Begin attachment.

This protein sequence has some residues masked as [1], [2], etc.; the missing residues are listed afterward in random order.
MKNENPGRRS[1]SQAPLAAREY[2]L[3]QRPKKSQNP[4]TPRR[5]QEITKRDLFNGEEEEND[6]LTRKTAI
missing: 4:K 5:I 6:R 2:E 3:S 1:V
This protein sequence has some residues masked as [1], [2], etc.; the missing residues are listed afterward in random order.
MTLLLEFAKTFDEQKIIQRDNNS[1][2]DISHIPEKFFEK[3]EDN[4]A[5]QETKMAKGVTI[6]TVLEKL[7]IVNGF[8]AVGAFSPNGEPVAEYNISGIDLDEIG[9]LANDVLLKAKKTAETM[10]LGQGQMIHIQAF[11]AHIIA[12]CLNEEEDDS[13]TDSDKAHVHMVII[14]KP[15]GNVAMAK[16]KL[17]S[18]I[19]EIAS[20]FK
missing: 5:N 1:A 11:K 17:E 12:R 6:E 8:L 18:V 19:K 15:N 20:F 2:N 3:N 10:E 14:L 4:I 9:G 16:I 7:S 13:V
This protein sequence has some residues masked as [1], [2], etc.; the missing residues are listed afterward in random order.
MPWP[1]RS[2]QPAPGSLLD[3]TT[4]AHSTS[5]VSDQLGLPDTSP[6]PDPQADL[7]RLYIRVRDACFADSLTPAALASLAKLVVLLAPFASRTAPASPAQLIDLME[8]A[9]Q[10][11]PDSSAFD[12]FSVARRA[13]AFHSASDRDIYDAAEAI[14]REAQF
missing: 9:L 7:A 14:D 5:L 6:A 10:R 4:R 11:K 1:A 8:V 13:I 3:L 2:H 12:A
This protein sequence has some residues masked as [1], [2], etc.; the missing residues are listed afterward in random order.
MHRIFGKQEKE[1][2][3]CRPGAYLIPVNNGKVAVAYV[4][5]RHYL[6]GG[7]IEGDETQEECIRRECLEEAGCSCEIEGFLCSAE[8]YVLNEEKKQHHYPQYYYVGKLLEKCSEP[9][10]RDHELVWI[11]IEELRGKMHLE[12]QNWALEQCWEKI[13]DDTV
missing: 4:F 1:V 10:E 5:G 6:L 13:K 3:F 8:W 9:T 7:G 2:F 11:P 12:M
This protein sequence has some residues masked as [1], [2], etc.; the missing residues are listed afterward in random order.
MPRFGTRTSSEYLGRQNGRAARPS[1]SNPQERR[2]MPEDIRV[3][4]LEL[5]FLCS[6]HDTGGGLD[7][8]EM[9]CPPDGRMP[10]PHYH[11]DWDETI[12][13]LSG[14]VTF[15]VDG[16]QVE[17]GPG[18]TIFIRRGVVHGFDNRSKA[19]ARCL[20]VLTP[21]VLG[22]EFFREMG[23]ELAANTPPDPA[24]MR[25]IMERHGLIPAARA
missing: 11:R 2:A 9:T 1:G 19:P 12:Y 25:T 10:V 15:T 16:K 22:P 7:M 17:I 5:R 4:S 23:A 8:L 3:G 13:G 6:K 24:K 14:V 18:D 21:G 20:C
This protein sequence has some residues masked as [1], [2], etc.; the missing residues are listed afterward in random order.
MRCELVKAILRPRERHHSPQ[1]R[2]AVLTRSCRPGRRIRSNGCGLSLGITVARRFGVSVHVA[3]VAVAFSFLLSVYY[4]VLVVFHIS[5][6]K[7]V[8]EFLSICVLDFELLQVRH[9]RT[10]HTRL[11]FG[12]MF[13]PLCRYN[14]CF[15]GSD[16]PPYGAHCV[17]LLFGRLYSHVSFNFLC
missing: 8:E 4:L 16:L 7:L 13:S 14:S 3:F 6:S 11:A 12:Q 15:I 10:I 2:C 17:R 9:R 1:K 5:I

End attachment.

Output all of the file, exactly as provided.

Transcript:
This protein sequence has some residues masked as [1], [2], etc.; the missing residues are listed afterward in random order.
MKNENPGRRS[1]SQAPLAAREY[2]L[3]QRPKKSQNP[4]TPRR[5]QEITKRDLFNGEEEEND[6]LTRKTAI
missing: 4:K 5:I 6:R 2:E 3:S 1:V
This protein sequence has some residues masked as [1], [2], etc.; the missing residues are listed afterward in random order.
MTLLLEFAKTFDEQKIIQRDNNS[1][2]DISHIPEKFFEK[3]EDN[4]A[5]QETKMAKGVTI[6]TVLEKL[7]IVNGF[8]AVGAFSPNGEPVAEYNISGIDLDEIG[9]LANDVLLKAKKTAETM[10]LGQGQMIHIQAF[11]AHIIA[12]CLNEEEDDS[13]TDSDKAHVHMVII[14]KP[15]GNVAMAK[16]KL[17]S[18]I[19]EIAS[20]FK
missing: 5:N 1:A 11:K 17:E 12:R 6:E 8:L 18:V 19:K 15:N 20:F 2:N 3:N 10:E 14:L 4:I 9:G 16:I 7:S 13:V
This protein sequence has some residues masked as [1], [2], etc.; the missing residues are listed afterward in random order.
MPWP[1]RS[2]QPAPGSLLD[3]TT[4]AHSTS[5]VSDQLGLPDTSP[6]PDPQADL[7]RLYIRVRDACFADSLTPAALASLAKLVVLLAPFASRTAPASPAQLIDLME[8]A[9]Q[10][11]PDSSAFD[12]FSVARRA[13]AFHSASDRDIYDAAEAI[14]REAQF
missing: 9:L 7:A 14:D 5:L 6:A 10:R 4:R 11:K 1:A 8:V 13:I 3:L 2:H 12:A
This protein sequence has some residues masked as [1], [2], etc.; the missing residues are listed afterward in random order.
MHRIFGKQEKE[1][2][3]CRPGAYLIPVNNGKVAVAYV[4][5]RHYL[6]GG[7]IEGDETQEECIRRECLEEAGCSCEIEGFLCSAE[8]YVLNEEKKQHHYPQYYYVGKLLEKCSEP[9][10]RDHELVWI[11]IEELRGKMHLE[12]QNWALEQCWEKI[13]DDTV
missing: 4:F 1:V 10:E 5:G 6:L 13:K 3:F 8:W 9:T 7:G 2:F 11:P 12:M
This protein sequence has some residues masked as [1], [2], etc.; the missing residues are listed afterward in random order.
MPRFGTRTSSEYLGRQNGRAARPS[1]SNPQERR[2]MPEDIRV[3][4]LEL[5]FLCS[6]HDTGGGLD[7][8]EM[9]CPPDGRMP[10]PHYH[11]DWDETI[12][13]LSG[14]VTF[15]VDG[16]QVE[17]GPG[18]TIFIRRGVVHGFDNRSKA[19]ARCL[20]VLTP[21]VLG[22]EFFREMG[23]ELAANTPPDPA[24]MR[25]IMERHGLIPAARA
missing: 11:R 2:A 9:T 1:G 19:P 12:Y 25:T 10:V 15:T 16:K 22:P 7:M 17:I 5:R 4:S 23:A 8:L 3:G 13:G 6:K 24:K 14:V 18:D 21:G 20:C
This protein sequence has some residues masked as [1], [2], etc.; the missing residues are listed afterward in random order.
MRCELVKAILRPRERHHSPQ[1]R[2]AVLTRSCRPGRRIRSNGCGLSLGITVARRFGVSVHVA[3]VAVAFSFLLSVYY[4]VLVVFHIS[5][6]K[7]V[8]EFLSICVLDFELLQVRH[9]RT[10]HTRL[11]FG[12]MF[13]PLCRYN[14]CF[15]GSD[16]PPYGAHCV[17]LLFGRLYSHVSFNFLC
missing: 8:E 4:L 16:L 7:L 13:S 14:S 3:F 6:S 11:A 12:Q 15:I 10:I 2:C 17:R 9:R 1:K 5:I